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Above is verification of the implementation of the MD5 key.

 

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Show above is the packet capture of the MD5 key in use. Before it had the plain text key of cisco clearly visible. Now there is Auth Type : Cryptographic which states cryptography is being used. Auth Data this time is hashed. No easy password extraction this time.

 

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Here is the show running config of the router. Look there. Although we are using MD5 authentication out password is still visible. If the heretics broke into our config our Chapters passwords would be compromised.

 

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This command will hash and ‘hide’ the passwords we using throughout our routers. Any password stored in clear text will be hashed.

 

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As mentioned prior, the clear text passwords are now stored in a more secure fashion.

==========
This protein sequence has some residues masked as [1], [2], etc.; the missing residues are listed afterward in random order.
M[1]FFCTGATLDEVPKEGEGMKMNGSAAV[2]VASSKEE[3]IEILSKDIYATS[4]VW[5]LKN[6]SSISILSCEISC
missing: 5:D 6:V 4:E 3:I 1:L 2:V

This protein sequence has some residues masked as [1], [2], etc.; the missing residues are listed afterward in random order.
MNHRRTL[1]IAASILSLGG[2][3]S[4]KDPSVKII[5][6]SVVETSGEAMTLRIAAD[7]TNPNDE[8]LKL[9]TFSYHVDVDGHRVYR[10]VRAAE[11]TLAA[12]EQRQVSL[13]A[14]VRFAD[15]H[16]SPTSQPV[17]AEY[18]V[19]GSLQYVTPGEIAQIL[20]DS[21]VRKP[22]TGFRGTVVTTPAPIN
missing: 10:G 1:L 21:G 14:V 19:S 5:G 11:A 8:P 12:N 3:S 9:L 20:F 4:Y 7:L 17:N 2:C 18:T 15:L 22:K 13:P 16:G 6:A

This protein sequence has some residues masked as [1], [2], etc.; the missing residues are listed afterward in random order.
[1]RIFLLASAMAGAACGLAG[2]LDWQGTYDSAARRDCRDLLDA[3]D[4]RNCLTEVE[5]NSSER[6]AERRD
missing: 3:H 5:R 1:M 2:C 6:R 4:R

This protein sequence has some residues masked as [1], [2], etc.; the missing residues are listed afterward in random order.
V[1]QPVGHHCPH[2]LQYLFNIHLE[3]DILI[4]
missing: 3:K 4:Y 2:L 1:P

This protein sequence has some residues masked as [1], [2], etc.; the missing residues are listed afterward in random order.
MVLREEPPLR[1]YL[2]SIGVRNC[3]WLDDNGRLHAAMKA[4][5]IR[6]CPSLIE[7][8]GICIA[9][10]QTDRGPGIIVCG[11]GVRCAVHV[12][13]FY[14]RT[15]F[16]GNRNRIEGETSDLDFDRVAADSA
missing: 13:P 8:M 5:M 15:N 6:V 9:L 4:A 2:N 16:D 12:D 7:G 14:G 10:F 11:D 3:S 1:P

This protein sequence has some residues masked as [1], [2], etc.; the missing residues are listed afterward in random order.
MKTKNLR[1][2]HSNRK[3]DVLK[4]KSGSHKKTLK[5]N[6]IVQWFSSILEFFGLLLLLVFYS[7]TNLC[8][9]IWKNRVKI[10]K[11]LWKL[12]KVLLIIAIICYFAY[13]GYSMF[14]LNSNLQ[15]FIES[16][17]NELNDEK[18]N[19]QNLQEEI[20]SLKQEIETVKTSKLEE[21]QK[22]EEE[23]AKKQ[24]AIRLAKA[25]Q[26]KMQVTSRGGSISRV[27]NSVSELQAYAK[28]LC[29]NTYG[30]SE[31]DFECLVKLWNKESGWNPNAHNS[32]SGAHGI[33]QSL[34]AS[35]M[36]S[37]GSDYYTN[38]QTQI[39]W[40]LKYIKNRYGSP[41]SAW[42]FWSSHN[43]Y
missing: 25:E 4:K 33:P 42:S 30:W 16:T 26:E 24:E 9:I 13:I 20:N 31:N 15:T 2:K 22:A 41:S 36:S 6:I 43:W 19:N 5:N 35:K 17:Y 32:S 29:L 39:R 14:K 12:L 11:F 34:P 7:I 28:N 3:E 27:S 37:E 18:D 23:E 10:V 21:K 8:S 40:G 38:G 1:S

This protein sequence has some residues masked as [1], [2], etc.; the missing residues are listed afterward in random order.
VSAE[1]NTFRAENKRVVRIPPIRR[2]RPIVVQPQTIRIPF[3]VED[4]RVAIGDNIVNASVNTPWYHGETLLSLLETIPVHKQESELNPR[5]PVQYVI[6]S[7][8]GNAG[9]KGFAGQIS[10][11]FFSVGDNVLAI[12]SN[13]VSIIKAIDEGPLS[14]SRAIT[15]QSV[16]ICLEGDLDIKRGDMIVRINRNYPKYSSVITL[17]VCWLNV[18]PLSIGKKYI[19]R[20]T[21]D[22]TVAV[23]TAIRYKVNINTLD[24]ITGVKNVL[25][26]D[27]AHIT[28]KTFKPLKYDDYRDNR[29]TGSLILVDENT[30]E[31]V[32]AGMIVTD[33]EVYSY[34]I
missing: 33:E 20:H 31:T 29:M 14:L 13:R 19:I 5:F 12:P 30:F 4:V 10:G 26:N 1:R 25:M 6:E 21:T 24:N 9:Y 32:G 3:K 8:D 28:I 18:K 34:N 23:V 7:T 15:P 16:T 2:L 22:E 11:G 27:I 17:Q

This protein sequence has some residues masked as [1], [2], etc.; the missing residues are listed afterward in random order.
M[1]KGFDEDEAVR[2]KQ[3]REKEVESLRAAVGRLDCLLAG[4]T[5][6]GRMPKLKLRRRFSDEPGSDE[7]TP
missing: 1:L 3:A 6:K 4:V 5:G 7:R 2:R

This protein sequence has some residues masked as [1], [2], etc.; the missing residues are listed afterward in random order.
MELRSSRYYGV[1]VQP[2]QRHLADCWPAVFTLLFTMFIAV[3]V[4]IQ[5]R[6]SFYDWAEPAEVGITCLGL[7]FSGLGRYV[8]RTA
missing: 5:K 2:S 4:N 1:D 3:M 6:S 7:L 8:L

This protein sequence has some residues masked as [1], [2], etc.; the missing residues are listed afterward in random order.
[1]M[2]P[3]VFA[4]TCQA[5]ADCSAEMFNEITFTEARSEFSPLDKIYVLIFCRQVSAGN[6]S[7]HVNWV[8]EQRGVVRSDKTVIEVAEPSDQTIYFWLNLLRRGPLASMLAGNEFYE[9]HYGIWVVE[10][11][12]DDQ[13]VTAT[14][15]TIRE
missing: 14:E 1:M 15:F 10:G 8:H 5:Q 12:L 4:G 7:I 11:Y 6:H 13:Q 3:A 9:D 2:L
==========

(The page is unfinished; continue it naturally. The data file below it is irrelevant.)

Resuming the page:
As our landing party has made it’s beachhead we now have established secure communication between our landing craft and the landing zone. Well done Brothers. This day is for the Emperor.

Weekend Labbing

This weekend I have finished reading over EIGRP (more study notes to come) and started to lab and put into practice the theory.

I have at my disposal the GNS3 Labs from CBT Nuggets ROUTE track, the Network Academy ROUTE Lab book.

These two resources provide a solid foundation to my practical studies. I have found that they give me directions when trying to lab a new concept. This then gets me rolling and then I can make my own to ensure the topic is firmly embedded in my brain and not leaking out my other ear.

I believe the best way to make it stick is blog examples of my configurations with an imaginary company.

Not sure of the name just yet but I do believe it will help.

EIGRP Packets

 

Time to play packets. EIGRP Packets to be precise.